share
shares
There are 200,000
outstanding shares at
$25 each.
There will be 10,000 new
shares issued at a $20
subscription price.
1-24
What Is the Ex-Rights Price?
• There are 210,000 outstanding shares of a firm with a
market value of $5,200,000.
• Thus the value of an ex-rights share is:
$5,200,000
= $24.7619
210,000 shares

And, the value of a right is:
$0.2381 = $25 – $24.7619
1-25
Alternative Way to Compute the ExRights Price and Value of a Right
• 10,000 new shares will be issued for 200,000 outstanding shares,
or this is a 1 for 20 rights issue
• Hence we have:
20 shares @ $25
plus
1 share @ $20
= $500
= $20
equals 21 shares with value of
so price of 1 share ex-rights
$520
$520/21 = $24.7619
• Value of 1 right = $25 - $24.7619 = $0.2381
1-26
20.8 The Rights Puzzle
• The vast majority of new issues in the U.S. are underwritten,
even though rights offerings are much cheaper.
• A few explanations:
• Underwriters increase the stock price. There is not much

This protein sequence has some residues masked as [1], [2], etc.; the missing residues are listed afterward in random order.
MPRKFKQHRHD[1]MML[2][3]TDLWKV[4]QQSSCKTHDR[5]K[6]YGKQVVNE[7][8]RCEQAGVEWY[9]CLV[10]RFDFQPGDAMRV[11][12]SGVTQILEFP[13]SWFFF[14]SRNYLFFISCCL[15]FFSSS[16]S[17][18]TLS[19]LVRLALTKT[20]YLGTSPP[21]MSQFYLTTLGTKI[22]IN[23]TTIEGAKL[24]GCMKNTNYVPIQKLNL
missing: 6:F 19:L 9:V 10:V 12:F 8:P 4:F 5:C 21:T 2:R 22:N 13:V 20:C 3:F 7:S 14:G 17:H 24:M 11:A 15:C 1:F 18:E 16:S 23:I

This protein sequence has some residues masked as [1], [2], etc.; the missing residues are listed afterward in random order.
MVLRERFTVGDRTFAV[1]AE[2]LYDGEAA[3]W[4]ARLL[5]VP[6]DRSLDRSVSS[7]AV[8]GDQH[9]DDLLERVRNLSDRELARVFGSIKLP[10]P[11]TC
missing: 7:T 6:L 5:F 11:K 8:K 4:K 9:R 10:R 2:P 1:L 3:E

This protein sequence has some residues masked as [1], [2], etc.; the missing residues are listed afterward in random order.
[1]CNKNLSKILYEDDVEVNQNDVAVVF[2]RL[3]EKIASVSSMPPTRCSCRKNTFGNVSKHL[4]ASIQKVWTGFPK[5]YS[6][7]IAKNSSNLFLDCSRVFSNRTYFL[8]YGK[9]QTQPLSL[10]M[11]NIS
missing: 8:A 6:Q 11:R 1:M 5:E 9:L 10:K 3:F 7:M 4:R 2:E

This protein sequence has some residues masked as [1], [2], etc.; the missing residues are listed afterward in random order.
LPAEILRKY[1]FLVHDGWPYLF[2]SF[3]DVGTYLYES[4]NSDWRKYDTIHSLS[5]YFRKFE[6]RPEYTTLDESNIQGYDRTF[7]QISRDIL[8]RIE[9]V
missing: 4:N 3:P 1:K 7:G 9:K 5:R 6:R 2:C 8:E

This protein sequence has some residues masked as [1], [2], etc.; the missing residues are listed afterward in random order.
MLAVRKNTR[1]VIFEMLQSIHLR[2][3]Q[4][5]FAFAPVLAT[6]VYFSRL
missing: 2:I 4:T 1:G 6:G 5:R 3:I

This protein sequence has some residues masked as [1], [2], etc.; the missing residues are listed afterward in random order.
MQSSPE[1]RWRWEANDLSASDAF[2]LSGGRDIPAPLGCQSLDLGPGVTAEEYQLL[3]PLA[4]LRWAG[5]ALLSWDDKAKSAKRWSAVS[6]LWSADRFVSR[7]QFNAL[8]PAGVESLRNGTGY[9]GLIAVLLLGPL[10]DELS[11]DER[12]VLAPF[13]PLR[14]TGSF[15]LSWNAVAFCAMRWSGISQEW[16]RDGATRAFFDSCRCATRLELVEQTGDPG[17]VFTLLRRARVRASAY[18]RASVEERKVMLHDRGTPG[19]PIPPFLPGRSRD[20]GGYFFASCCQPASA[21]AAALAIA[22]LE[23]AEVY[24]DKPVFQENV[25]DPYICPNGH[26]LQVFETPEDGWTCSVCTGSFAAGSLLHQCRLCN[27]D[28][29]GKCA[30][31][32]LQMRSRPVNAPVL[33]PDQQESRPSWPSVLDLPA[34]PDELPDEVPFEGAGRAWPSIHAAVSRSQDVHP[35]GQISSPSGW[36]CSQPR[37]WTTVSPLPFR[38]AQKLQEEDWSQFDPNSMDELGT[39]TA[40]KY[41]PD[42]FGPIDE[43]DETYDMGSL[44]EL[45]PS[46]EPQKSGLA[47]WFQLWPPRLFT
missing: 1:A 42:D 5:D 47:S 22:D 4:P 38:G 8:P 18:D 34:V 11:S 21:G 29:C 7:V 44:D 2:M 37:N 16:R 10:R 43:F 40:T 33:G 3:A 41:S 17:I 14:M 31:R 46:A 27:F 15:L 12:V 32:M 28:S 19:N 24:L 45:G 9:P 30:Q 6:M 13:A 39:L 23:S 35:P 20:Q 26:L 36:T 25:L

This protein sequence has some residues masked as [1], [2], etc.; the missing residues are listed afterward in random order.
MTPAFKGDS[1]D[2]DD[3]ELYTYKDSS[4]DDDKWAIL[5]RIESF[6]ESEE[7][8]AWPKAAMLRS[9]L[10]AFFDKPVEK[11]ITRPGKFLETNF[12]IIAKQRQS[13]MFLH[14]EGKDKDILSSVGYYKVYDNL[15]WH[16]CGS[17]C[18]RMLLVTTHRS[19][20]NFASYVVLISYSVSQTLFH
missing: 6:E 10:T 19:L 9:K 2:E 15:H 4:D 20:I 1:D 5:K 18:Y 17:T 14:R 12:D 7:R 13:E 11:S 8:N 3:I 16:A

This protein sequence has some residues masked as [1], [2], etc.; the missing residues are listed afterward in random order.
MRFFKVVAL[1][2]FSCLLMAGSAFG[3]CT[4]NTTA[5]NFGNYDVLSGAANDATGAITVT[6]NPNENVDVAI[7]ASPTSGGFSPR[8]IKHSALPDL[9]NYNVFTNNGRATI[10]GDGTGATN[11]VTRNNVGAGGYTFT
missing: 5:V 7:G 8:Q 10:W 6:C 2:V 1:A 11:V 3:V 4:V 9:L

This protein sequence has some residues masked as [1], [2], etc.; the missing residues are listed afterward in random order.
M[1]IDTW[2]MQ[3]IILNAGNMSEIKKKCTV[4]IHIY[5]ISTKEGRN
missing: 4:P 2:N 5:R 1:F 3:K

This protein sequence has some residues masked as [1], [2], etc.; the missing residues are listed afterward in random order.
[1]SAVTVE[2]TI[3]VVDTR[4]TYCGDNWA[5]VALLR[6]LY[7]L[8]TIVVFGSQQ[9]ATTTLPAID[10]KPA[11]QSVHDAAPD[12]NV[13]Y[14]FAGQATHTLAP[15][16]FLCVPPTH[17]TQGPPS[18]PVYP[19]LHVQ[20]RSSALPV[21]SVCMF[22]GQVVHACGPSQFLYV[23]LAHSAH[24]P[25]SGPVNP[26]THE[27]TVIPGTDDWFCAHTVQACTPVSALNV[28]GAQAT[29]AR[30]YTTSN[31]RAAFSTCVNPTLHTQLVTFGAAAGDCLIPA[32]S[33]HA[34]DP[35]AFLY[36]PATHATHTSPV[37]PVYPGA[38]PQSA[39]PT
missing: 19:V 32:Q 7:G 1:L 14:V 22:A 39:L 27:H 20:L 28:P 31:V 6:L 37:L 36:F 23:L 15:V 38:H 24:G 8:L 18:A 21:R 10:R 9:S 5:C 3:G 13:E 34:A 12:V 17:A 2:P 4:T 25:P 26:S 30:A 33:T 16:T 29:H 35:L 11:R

evidence for this, but it sounds good.
• The underwriter provides a form of insurance to the
issuing firm in a firm-commitment underwriting.
• Underwriters “certify” the price to the market.
• The proceeds from underwriting may be available sooner
than the proceeds from a rights offering.
1-27
20.9 Dilution
• Dilution is a loss in value for existing shareholders:
• Percentage ownership – shares sold to the general public without a
rights offering
• Market value – firm accepts negative NPV projects
• Earnings per share – may decline even with positive NPV projects (at
least in short run)
• Book value– occurs when market-to-book value is less than one
1-28
20.10 Shelf Registration
• Permits a corporation to register an offering that it reasonably
expects to sell within the next two years.
• Not all companies are allowed shelf registration.
• Qualifications include:
• The firm must be rated investment grade.
• They cannot have recently defaulted on debt.
• The market capitalization must be > $150 m.
• No recent SEC violations.
1-29
20.11 Issuing Long-Term Debt
• Public issuance follows the same general process as
stocks
• Direct financing
• Term loans
• Private placements
• Direct financing may have more restrictive covenants
and higher rates, but is less costly to issue and easier
to negotiate.
1-30